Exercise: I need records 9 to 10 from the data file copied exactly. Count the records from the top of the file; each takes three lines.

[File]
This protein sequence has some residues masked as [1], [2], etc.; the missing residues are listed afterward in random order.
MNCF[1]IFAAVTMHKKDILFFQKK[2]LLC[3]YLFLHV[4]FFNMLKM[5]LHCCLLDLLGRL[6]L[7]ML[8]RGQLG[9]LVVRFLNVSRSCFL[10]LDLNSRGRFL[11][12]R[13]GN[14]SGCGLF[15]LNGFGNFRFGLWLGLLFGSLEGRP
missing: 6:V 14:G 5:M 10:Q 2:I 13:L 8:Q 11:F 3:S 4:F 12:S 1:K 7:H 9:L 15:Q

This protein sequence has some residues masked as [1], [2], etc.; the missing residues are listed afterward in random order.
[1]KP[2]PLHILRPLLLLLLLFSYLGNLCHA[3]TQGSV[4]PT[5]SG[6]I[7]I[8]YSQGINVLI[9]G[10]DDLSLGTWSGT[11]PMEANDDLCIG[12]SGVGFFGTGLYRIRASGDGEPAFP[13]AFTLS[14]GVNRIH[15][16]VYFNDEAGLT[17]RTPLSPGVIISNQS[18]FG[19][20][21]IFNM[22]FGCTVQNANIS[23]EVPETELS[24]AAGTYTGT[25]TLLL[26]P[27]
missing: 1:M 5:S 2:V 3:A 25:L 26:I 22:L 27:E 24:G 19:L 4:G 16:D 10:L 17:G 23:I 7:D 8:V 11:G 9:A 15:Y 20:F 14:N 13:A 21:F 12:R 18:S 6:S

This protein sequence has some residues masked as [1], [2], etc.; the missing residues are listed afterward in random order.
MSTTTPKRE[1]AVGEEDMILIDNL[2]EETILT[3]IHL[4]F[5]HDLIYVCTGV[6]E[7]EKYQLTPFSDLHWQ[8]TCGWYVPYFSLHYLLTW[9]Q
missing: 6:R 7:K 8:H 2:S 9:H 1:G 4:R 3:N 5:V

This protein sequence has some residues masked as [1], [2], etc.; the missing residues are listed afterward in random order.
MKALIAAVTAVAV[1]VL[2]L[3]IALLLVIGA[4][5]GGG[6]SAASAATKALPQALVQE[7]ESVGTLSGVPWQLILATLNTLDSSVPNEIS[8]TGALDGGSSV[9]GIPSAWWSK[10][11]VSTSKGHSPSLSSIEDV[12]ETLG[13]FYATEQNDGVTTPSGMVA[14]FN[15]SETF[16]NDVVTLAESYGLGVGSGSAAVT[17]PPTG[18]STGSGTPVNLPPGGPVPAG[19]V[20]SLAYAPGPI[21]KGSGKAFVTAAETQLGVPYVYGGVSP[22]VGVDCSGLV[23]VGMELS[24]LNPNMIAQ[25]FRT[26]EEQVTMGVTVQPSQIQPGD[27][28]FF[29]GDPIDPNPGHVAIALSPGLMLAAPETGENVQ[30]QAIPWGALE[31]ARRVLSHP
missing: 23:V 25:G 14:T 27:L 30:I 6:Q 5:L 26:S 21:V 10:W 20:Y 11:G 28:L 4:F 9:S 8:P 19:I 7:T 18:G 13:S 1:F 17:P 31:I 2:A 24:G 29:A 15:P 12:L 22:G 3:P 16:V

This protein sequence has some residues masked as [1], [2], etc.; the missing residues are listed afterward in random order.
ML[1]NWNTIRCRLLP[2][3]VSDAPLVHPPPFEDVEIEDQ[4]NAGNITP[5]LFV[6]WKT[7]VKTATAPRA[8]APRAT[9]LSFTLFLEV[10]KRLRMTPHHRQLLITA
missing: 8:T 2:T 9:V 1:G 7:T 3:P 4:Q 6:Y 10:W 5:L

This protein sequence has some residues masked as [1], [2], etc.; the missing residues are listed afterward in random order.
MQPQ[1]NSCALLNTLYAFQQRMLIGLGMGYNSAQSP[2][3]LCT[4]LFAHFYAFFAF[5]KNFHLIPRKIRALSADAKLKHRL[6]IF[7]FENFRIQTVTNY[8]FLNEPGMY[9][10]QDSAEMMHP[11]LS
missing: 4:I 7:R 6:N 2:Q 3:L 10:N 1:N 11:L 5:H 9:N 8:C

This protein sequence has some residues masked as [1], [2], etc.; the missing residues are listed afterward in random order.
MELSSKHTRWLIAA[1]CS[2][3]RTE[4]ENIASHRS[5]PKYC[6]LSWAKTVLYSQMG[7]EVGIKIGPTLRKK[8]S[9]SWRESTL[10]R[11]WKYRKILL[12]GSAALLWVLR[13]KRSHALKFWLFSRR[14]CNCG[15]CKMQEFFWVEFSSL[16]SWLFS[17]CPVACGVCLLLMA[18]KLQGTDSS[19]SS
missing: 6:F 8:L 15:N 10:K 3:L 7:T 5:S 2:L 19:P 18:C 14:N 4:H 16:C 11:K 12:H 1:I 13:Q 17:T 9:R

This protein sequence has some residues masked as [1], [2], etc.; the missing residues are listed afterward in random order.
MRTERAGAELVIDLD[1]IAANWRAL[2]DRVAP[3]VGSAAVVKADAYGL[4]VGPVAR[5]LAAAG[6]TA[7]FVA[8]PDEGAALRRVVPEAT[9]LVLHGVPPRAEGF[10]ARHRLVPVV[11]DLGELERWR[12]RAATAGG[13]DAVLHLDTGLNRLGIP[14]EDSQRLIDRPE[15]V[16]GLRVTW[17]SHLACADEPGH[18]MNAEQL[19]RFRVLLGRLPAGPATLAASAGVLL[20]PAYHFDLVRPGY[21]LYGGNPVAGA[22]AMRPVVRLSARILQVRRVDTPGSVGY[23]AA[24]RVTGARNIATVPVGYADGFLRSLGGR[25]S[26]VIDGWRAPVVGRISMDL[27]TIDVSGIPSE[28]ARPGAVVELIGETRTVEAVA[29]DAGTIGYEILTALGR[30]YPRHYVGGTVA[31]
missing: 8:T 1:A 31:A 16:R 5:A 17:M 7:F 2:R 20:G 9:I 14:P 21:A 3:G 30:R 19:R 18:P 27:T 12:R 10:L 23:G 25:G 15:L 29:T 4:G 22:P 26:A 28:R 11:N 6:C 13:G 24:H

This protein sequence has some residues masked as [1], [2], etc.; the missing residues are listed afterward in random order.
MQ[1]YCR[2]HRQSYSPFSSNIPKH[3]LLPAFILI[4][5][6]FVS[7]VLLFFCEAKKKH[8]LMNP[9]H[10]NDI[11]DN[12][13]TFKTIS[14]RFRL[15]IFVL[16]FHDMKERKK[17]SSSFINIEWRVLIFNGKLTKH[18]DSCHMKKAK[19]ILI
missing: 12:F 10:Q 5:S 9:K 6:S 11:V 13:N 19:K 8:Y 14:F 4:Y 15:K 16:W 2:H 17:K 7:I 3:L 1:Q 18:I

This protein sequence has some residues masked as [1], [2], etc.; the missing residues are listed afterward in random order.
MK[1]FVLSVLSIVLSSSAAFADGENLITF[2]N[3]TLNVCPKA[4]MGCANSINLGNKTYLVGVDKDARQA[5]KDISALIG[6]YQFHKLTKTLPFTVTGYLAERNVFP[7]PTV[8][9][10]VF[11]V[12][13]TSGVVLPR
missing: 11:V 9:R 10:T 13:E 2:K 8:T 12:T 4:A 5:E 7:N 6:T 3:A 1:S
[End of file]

This protein sequence has some residues masked as [1], [2], etc.; the missing residues are listed afterward in random order.
MQ[1]YCR[2]HRQSYSPFSSNIPKH[3]LLPAFILI[4][5][6]FVS[7]VLLFFCEAKKKH[8]LMNP[9]H[10]NDI[11]DN[12][13]TFKTIS[14]RFRL[15]IFVL[16]FHDMKERKK[17]SSSFINIEWRVLIFNGKLTKH[18]DSCHMKKAK[19]ILI
missing: 12:F 10:Q 5:S 9:K 6:S 11:V 13:N 19:K 8:Y 14:F 4:Y 15:K 16:W 2:H 17:K 7:I 3:L 1:Q 18:I

This protein sequence has some residues masked as [1], [2], etc.; the missing residues are listed afterward in random order.
MK[1]FVLSVLSIVLSSSAAFADGENLITF[2]N[3]TLNVCPKA[4]MGCANSINLGNKTYLVGVDKDARQA[5]KDISALIG[6]YQFHKLTKTLPFTVTGYLAERNVFP[7]PTV[8][9][10]VF[11]V[12][13]TSGVVLPR
missing: 11:V 9:R 10:T 13:E 2:K 8:T 12:T 4:A 5:E 7:N 6:T 3:A 1:S